In the last few years tattoos have become extremely popular in mainstream culture. The once negative mentality and stigma regarding tattoos for being only for “dangerous looking people” is slowly diminishing with the growing tattooed population. Tattooing, as you can probably guess, is nothing new. It has been seen in many cultures throughout the ages. There is even evidence of tattooing being performed in Ancient Egypt more than 5,000 years ago(1).
I have never been a fan of tattoos however, I have always wondered what would motivate a person to get a tattoo. I have come to the conclusion that getting tattooed has a different meaning for everyone. For some people, a tattoo could have come from a night of drunkenness, an emblem of the nights they cannot remember. Some people may get a tattoo just for the hell of it. For me, the most fascinating reason for someone to get a tattoo is for the meaning associated with the tattoo.
I have read many people describe tattooing as filling a blank canvas with art. It sounds very poetic. It reminds me a little of John Locke’s Tabula Rasa, which is a fancy way for describing the view that humans are born as a blank slate on which experience writes. In this view, tattooing is like physically imprinting experiences or memories onto the body. The tattoo draws out the events from the past unique to the individual, they are then coded into symbolism unique to the individual, and finally they are imprinted onto the individual’s body.
Coming from an English major’s point of view, this genre of motivation to get a tattoo is very interesting to me. I spend a lot of my time as a student analysing symbols in works of fiction. Symbols are not concrete, they change depending on the point of view of those interpreting the symbol. Which is why when you do a literature degree, you will have to understand a little about the author’s background and the historical contexts to get a better grasp on what they wish to say. Tattoos are the same way. To interpret tattoos, you are essentially interpreting the people with the tattoos themselves.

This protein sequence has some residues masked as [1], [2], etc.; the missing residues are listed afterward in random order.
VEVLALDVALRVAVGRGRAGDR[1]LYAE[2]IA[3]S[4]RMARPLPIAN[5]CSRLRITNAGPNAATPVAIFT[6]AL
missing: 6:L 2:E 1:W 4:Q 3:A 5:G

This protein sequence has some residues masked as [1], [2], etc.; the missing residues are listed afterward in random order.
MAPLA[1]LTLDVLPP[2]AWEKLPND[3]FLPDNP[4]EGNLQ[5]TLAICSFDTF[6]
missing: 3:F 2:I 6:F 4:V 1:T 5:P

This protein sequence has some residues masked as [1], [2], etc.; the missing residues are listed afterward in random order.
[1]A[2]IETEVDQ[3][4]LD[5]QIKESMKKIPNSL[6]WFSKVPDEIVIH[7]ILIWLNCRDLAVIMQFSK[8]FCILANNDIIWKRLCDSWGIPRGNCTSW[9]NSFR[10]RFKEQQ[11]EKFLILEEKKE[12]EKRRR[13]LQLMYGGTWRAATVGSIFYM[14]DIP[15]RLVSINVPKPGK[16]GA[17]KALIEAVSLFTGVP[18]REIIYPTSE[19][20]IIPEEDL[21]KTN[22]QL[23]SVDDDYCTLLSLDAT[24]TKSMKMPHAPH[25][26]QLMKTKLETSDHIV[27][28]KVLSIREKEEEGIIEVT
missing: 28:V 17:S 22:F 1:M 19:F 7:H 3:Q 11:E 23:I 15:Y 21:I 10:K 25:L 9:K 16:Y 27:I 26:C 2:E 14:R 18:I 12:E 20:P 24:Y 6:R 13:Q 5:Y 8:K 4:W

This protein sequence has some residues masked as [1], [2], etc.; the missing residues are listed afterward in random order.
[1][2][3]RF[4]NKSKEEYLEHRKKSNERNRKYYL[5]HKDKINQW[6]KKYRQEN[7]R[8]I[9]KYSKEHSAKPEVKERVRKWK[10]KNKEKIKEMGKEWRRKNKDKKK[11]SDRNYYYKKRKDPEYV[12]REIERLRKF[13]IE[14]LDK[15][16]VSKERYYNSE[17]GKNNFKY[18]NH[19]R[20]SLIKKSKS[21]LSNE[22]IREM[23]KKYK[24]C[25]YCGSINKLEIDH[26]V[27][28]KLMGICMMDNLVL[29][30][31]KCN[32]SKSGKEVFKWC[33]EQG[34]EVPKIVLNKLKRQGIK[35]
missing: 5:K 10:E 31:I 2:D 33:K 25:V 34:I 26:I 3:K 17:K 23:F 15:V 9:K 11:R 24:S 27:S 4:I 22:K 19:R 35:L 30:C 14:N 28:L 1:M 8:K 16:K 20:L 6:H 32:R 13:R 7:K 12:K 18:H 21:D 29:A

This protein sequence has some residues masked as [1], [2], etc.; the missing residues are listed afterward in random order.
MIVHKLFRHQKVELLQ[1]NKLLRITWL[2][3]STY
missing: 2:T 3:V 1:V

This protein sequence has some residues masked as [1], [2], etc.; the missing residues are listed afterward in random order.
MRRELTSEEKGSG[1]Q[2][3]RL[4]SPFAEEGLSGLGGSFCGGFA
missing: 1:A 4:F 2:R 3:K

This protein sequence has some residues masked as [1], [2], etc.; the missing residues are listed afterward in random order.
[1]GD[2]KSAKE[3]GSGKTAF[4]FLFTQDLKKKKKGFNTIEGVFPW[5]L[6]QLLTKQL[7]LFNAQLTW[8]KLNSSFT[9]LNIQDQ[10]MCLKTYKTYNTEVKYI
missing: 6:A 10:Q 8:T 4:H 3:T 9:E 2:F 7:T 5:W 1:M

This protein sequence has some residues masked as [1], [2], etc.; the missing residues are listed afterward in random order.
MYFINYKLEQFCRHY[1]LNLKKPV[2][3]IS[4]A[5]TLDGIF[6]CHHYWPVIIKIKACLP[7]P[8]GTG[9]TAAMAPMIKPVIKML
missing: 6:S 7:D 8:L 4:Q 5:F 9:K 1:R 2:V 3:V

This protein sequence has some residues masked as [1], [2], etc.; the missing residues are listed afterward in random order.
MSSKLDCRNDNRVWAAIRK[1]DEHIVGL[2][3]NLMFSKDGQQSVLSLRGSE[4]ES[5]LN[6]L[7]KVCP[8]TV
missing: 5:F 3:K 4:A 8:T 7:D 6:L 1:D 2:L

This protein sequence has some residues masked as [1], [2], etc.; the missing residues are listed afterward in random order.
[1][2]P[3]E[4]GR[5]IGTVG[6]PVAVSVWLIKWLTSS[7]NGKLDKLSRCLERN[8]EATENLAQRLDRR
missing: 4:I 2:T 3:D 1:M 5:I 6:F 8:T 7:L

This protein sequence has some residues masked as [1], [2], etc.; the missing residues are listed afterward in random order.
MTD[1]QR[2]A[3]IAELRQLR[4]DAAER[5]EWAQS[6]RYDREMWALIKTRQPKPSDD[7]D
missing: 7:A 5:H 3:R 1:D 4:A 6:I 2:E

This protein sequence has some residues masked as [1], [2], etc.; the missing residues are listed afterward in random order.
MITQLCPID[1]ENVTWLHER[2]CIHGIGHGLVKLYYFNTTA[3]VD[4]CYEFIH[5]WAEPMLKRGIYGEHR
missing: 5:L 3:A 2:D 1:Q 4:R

A tattoo does not only say a lot about the person with the tattoo, but also of the culture in which they live. We take it for granted that we understand symbols that are relevant to our culture. For instance it is common knowledge that a heart means love. In the future, if there is no way to decode the common symbols we use today, then our symbols will be extinct. Does this mean that it loses all trace of meaning? It is my view that it does not. If you have a tattoo of a rose, for example, someone in the future could believe that your tattoo is a symbol of high status, or that you personally liked roses, thus giving the tattoo new meaning.
As for me, I am not planning to get a tattoo. There is something very attractive to me about remaining a blank canvas. A blank canvas is the starting point from where an artist can see future possibilities. Once he creates a single stroke or marking on the canvas, it will take on the symbolism he has chosen. If I were to choose a symbol to represent myself, I would want to be seen as the blank canvas with endless possibilities.
Until next time,
(1) Tattoos: the Ancient and Mysterious History – Smithsonianmag.com